Who Says?

This afternoon at services, I heard a sermonette that reminded me of one of my biggest pet peeves, and it is something that I consider worth writing about, as it is an area of considerable personal sensitivity. The sermonette speaker (who, it should be noted, was speaking on only a few days’ notice for someone who was out of town) started out in a way that I found somewhat dangerous. The comment was made in the context of an article that appeared about a year ago or so in the Oregonian (the major Portland newspaper) that talked about the ethnic origin of Jesus Christ, and it said something to the effect that “scholars say Jesus Christ would have been a person of color.” Needless to say, reading this particular comment made the speaker rather upset, and rightfully so, largely because it sought to make the Savior into a politically correct tool by people who have corrupted their God-given intellect. This is something that tends to make any sincere believer upset.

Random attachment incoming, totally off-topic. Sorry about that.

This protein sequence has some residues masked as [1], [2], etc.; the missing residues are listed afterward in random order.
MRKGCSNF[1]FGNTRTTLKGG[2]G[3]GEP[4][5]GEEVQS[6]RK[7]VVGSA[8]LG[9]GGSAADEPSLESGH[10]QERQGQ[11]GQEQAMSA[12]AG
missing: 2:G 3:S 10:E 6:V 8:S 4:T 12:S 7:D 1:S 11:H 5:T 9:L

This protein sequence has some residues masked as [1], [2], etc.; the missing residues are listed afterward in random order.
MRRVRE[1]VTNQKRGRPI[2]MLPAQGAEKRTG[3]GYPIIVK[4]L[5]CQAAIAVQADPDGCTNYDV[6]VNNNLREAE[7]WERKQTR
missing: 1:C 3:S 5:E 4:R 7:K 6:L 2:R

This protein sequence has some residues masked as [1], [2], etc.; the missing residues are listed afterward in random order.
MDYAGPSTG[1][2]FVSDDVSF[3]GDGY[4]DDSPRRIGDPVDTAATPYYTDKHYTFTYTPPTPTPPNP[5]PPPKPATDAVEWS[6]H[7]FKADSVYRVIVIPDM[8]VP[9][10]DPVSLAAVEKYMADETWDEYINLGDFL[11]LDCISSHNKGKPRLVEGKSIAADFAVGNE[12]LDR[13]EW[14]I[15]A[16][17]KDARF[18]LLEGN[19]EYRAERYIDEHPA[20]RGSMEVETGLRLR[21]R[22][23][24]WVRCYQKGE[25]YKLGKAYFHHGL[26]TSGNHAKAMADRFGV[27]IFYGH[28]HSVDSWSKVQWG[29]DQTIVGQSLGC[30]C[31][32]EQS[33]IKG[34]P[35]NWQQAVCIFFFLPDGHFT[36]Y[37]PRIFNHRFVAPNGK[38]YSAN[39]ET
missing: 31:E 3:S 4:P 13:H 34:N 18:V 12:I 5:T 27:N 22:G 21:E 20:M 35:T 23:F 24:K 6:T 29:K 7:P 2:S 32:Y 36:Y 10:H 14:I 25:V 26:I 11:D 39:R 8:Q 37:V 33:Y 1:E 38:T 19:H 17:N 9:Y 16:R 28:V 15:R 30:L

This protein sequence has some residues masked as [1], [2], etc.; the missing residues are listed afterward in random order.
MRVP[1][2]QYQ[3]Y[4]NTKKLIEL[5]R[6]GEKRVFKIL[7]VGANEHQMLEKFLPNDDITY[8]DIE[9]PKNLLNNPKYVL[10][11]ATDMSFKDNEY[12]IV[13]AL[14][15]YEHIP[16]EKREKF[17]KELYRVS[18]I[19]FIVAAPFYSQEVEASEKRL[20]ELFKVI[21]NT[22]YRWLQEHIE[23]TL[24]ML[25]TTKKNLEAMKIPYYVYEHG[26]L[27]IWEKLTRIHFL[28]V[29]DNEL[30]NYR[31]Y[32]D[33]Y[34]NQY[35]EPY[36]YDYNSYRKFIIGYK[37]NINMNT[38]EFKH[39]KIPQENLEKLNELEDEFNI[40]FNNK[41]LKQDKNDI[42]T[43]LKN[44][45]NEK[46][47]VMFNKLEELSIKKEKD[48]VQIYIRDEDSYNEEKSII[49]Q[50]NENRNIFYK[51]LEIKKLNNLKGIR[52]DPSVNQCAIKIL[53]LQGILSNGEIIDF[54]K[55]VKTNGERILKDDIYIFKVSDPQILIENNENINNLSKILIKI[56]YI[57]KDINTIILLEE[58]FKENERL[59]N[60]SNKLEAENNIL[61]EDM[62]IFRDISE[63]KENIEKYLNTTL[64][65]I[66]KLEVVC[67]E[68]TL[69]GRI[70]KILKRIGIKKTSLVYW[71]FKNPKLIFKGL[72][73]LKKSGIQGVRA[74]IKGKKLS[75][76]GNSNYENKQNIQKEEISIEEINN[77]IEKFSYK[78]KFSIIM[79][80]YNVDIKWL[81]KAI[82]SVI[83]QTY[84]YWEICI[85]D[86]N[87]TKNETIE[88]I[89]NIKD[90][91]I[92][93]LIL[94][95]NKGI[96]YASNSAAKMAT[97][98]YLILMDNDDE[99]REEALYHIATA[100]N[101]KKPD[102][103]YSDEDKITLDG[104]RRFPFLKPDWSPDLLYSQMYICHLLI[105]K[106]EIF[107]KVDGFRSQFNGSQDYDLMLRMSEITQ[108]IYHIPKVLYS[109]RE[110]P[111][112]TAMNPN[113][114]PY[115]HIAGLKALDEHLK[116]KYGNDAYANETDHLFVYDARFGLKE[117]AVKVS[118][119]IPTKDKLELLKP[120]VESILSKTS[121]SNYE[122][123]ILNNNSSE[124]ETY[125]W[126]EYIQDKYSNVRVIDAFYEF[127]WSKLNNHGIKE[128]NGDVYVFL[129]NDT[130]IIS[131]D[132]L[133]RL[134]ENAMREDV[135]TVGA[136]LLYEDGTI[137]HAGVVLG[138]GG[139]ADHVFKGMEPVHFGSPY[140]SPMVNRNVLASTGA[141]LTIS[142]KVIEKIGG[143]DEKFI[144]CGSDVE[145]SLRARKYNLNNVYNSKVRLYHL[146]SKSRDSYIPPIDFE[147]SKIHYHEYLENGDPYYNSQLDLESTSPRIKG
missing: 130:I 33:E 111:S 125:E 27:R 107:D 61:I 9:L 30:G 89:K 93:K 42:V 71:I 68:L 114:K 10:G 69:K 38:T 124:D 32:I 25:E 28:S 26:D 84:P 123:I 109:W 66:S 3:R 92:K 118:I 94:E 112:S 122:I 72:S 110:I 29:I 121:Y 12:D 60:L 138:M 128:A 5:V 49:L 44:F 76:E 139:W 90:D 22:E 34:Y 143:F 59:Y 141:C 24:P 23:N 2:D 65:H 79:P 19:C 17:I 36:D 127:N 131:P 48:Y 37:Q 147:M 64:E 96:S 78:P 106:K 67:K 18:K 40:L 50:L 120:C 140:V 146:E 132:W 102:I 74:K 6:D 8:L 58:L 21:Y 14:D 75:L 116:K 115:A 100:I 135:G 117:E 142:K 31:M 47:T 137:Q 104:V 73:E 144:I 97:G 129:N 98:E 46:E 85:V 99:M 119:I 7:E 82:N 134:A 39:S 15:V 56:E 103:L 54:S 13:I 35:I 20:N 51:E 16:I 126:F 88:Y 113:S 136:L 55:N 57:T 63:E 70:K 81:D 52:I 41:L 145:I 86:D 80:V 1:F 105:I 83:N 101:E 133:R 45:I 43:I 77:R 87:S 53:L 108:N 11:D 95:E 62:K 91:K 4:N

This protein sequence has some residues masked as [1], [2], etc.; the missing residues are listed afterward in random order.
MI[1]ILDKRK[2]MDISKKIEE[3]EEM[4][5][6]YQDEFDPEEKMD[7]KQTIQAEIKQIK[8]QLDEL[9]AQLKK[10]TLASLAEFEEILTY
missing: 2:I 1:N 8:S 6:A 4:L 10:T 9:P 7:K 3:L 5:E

What struck me about the comment was the way in which the speaker engaged in the same sort of error that the author of that article apparently did. To say, “scholars say” is an immensely lazy and terribly inaccurate technique as a writer and a journalist. Scholars, of any field and discipline, are not a monolithic group. Whatever espirit d’corps tends to exist among people who share a particular discipline or intellectual enterprise, there is also always, in any area of intellectual study, a rich diversity of views and positions and schools of thought that have widely varying views about the various areas of study that are within their fields. Often the diversity of views and particular opinions and positions and judgments about matters varies on the individual level, given the specific emphases and foci that a given thinker will have in distinction from others. To lump all scholars in a given field in a given statement, without any kind of nuance or context or citation is an immensely lazy way of writing, lacking any kind of research skill or the openness to let those scholars who say such ridiculous things face ridicule by name rather than hiding behind the skirts of some nebulous community of scholars in which they wish to hide in anonymity.